WE'RE nearly at that time of the year again, when the Federal Government lays forth its budgetary plans for the following year.
But first, a supplementary budget. By the time you read this, the request by the Najib administration for an extra RM14.1 billion to the RM251.6 billion annual budget has most likely been approved by the Dewan Rakyat, despite calls by Pakatan Rakyat MPs to lengthen the debate for this bill.
It will subsequently go to the Dewan Negara where it will also most likely be speedily dispensed with, and finally to the Yang Di-Pertuan Agong before passing into law.
I will not go into the merits of this supplementary budget - many Pakatan MPs would have ably contested this bill, especially with regards the “fiscal ceiling” of 55% debt-to-GDP ratio - but would instead like to raise an equally resonant matter closer to home: our own domestic budgets.
News reports indicate that, of late, Malaysia’s household debt stands at 83% to GDP, or 140% to household income (i.e. on average, Malaysian households owe 1.4 times what they earn). This does not bode well.
Coupled with the very real hurt that Malaysians are feeling after the RON95 RM0.20/liter petrol price hike, the ringgit of the average Anuar, Chee Seong, and Sanjiv is being stretched more than ever before.
It seems like life is much tougher than before. Like it’s getting harder and harder to make ends meet. I keep getting SMSes about how such-and-such a person needs help with rental arrears; about people looking for second or third jobs, because what they’re earning right now is just not enough to feed a small family of four.
At times like these, I really wonder what the Bumiputera Economic Empowerment Programmes will do for the bottom 40% of Malays; how the poorest segments of society of all ethnic groups will be lifted up through holistic government policies (we already have an inkling of what such policies have done for the top tier elites, haven’t we?).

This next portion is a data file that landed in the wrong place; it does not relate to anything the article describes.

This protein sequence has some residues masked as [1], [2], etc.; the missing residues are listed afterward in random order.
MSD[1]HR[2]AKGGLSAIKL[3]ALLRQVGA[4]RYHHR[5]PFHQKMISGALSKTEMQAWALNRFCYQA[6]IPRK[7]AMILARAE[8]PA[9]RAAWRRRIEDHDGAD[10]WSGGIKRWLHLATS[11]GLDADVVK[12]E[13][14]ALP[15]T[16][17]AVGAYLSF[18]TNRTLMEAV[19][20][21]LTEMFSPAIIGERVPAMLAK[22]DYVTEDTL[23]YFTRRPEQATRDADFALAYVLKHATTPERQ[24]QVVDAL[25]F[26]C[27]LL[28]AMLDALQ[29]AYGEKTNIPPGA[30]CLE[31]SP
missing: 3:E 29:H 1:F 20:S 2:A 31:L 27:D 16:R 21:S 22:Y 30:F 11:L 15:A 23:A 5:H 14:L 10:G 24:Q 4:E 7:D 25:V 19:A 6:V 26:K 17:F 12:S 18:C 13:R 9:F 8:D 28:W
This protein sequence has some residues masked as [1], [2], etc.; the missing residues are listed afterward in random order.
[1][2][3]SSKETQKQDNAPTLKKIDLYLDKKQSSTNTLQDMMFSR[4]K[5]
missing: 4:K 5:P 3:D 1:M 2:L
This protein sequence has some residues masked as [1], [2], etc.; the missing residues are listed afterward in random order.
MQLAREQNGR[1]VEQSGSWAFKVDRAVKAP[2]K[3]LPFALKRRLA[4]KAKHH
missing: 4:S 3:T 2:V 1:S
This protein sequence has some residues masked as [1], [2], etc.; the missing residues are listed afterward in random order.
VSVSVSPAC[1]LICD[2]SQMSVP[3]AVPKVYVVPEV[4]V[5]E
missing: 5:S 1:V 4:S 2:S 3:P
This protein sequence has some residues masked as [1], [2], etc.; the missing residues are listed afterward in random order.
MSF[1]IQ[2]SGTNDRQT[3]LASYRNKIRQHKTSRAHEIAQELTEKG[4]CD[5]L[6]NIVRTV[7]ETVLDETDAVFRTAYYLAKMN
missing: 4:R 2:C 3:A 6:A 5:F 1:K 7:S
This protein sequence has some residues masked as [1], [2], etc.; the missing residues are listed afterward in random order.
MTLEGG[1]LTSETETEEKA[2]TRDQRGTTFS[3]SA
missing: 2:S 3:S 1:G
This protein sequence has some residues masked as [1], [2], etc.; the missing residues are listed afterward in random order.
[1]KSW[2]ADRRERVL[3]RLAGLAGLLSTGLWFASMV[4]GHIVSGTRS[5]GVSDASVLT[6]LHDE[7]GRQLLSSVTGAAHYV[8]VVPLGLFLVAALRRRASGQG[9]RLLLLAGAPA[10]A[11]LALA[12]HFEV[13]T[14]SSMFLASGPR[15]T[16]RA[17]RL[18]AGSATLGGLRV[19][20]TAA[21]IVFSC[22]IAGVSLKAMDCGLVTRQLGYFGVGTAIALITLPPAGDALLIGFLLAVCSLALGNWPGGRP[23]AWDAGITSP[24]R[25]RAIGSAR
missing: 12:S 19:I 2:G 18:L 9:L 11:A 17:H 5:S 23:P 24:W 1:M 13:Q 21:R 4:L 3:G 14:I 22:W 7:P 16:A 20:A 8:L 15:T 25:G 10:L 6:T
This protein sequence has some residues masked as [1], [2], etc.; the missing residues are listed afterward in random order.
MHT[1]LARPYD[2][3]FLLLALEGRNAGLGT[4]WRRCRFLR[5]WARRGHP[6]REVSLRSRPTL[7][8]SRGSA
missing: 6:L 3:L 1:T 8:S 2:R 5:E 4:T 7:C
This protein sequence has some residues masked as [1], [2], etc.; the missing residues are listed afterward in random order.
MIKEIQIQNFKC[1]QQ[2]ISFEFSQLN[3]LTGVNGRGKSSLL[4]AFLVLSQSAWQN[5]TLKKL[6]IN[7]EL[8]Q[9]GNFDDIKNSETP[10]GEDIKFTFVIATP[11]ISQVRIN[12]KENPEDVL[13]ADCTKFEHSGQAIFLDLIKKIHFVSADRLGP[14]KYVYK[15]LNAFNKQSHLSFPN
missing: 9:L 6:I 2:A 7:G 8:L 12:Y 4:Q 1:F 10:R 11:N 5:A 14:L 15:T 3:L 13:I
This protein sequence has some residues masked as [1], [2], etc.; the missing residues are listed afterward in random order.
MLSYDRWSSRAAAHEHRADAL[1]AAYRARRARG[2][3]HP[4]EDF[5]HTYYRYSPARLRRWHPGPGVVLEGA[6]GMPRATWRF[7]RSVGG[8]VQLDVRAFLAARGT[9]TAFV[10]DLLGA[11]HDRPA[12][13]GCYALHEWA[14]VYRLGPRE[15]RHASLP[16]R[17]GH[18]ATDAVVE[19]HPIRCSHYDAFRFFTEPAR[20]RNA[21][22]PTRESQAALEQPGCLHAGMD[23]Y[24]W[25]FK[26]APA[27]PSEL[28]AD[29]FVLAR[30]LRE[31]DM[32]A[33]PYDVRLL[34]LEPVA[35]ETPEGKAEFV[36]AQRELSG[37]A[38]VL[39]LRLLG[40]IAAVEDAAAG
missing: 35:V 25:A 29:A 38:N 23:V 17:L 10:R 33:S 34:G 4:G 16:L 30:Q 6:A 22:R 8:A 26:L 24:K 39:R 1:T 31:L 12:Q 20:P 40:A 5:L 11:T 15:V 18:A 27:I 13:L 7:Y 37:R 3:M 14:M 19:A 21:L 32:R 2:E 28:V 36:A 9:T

Are we really going to see a change from being a middle income nation to the high-income society that has been touted these past few years?
Then I realise most of us are not even thinking that far. We’re too caught up thinking about how to get enough food on the table; about where to buy cheaper diapers and baby formula for the latest addition to the family; about having enough money to pay for rent, for our children’s school fees, for our car loans, for our mortgage… We just don’t have enough money. But it’s not for lack of trying, I don’t think.
I think we need better paying jobs, better opportunities to rise up the social ladder, better chances to better ourselves.
We need a fairer and more equitable system to distribute wealth. We need a fairer democratic system, where MPs from both sides receive their fair share of allocations to run programmes, where the Federal Opposition is allocated resources to properly have researchers and the infrastructure to enable the genesis of the much awaited shadow cabinet ... and where the slide back to our draconian past through reinsertion of repressive laws is stopped before the bills even get to the floor.
We need a better deal. We deserve so much more.
Is it possible? As I look at my four-month-old son, lying asleep soundly by my side, I am reminded that while I know not the answer, I will do my level best. For him. For all our children. For our future.
- The views expressed are entirely the writer's own.